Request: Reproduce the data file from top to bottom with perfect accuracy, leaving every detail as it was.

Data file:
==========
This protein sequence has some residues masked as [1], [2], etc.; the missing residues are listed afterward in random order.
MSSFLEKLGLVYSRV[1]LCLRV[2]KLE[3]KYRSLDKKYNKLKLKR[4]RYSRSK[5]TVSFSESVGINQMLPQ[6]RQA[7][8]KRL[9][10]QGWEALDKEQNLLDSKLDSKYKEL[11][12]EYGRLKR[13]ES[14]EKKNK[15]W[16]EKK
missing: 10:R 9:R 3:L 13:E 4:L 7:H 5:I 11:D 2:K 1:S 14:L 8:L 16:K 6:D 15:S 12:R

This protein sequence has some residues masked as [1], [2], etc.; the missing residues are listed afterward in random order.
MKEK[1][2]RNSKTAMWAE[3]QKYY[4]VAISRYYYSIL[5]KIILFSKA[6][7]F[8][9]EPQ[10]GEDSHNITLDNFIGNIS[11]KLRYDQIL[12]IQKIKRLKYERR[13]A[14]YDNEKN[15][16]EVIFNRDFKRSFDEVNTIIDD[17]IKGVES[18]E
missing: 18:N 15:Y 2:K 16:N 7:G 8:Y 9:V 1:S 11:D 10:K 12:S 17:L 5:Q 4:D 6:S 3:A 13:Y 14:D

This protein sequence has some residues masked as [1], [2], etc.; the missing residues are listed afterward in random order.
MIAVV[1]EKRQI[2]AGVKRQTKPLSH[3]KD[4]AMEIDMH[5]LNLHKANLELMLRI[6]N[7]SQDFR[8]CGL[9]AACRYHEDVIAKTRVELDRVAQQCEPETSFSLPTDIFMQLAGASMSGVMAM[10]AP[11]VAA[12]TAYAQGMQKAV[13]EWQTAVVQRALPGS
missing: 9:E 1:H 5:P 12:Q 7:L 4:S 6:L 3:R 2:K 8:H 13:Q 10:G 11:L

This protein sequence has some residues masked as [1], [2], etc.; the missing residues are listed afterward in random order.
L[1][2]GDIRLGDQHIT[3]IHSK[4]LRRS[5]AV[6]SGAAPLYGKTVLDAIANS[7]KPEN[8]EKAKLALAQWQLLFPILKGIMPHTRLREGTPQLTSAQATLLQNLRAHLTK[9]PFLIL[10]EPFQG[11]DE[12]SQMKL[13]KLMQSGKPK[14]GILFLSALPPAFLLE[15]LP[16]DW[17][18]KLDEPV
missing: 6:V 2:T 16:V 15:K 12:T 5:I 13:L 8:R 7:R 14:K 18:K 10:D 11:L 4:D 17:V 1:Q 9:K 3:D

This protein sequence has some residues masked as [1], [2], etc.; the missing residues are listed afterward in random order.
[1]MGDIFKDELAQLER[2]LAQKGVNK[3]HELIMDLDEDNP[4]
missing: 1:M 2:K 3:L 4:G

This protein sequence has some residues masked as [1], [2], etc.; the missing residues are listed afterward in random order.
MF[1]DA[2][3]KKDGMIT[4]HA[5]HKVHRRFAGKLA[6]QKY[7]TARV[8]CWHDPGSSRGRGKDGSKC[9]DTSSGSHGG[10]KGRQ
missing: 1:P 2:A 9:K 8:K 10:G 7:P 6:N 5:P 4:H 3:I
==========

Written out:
This protein sequence has some residues masked as [1], [2], etc.; the missing residues are listed afterward in random order.
MSSFLEKLGLVYSRV[1]LCLRV[2]KLE[3]KYRSLDKKYNKLKLKR[4]RYSRSK[5]TVSFSESVGINQMLPQ[6]RQA[7][8]KRL[9][10]QGWEALDKEQNLLDSKLDSKYKEL[11][12]EYGRLKR[13]ES[14]EKKNK[15]W[16]EKK
missing: 10:R 9:R 3:L 13:E 4:L 7:H 5:I 11:D 2:K 1:S 14:L 8:L 16:K 6:D 15:S 12:R

This protein sequence has some residues masked as [1], [2], etc.; the missing residues are listed afterward in random order.
MKEK[1][2]RNSKTAMWAE[3]QKYY[4]VAISRYYYSIL[5]KIILFSKA[6][7]F[8][9]EPQ[10]GEDSHNITLDNFIGNIS[11]KLRYDQIL[12]IQKIKRLKYERR[13]A[14]YDNEKN[15][16]EVIFNRDFKRSFDEVNTIIDD[17]IKGVES[18]E
missing: 18:N 15:Y 2:K 16:N 7:G 8:Y 9:V 1:S 11:D 10:K 12:S 17:L 5:Q 4:D 6:S 3:A 13:Y 14:D

This protein sequence has some residues masked as [1], [2], etc.; the missing residues are listed afterward in random order.
MIAVV[1]EKRQI[2]AGVKRQTKPLSH[3]KD[4]AMEIDMH[5]LNLHKANLELMLRI[6]N[7]SQDFR[8]CGL[9]AACRYHEDVIAKTRVELDRVAQQCEPETSFSLPTDIFMQLAGASMSGVMAM[10]AP[11]VAA[12]TAYAQGMQKAV[13]EWQTAVVQRALPGS
missing: 9:E 1:H 5:P 12:Q 7:L 4:S 6:L 3:R 2:K 8:H 13:Q 10:G 11:L

This protein sequence has some residues masked as [1], [2], etc.; the missing residues are listed afterward in random order.
L[1][2]GDIRLGDQHIT[3]IHSK[4]LRRS[5]AV[6]SGAAPLYGKTVLDAIANS[7]KPEN[8]EKAKLALAQWQLLFPILKGIMPHTRLREGTPQLTSAQATLLQNLRAHLTK[9]PFLIL[10]EPFQG[11]DE[12]SQMKL[13]KLMQSGKPK[14]GILFLSALPPAFLLE[15]LP[16]DW[17][18]KLDEPV
missing: 6:V 2:T 16:V 15:K 12:T 5:I 13:L 8:R 7:R 14:K 18:K 10:D 11:L 4:D 17:V 1:Q 9:K 3:D

This protein sequence has some residues masked as [1], [2], etc.; the missing residues are listed afterward in random order.
[1]MGDIFKDELAQLER[2]LAQKGVNK[3]HELIMDLDEDNP[4]
missing: 1:M 2:K 3:L 4:G

This protein sequence has some residues masked as [1], [2], etc.; the missing residues are listed afterward in random order.
MF[1]DA[2][3]KKDGMIT[4]HA[5]HKVHRRFAGKLA[6]QKY[7]TARV[8]CWHDPGSSRGRGKDGSKC[9]DTSSGSHGG[10]KGRQ
missing: 1:P 2:A 9:K 8:K 10:G 7:P 6:N 5:P 4:H 3:I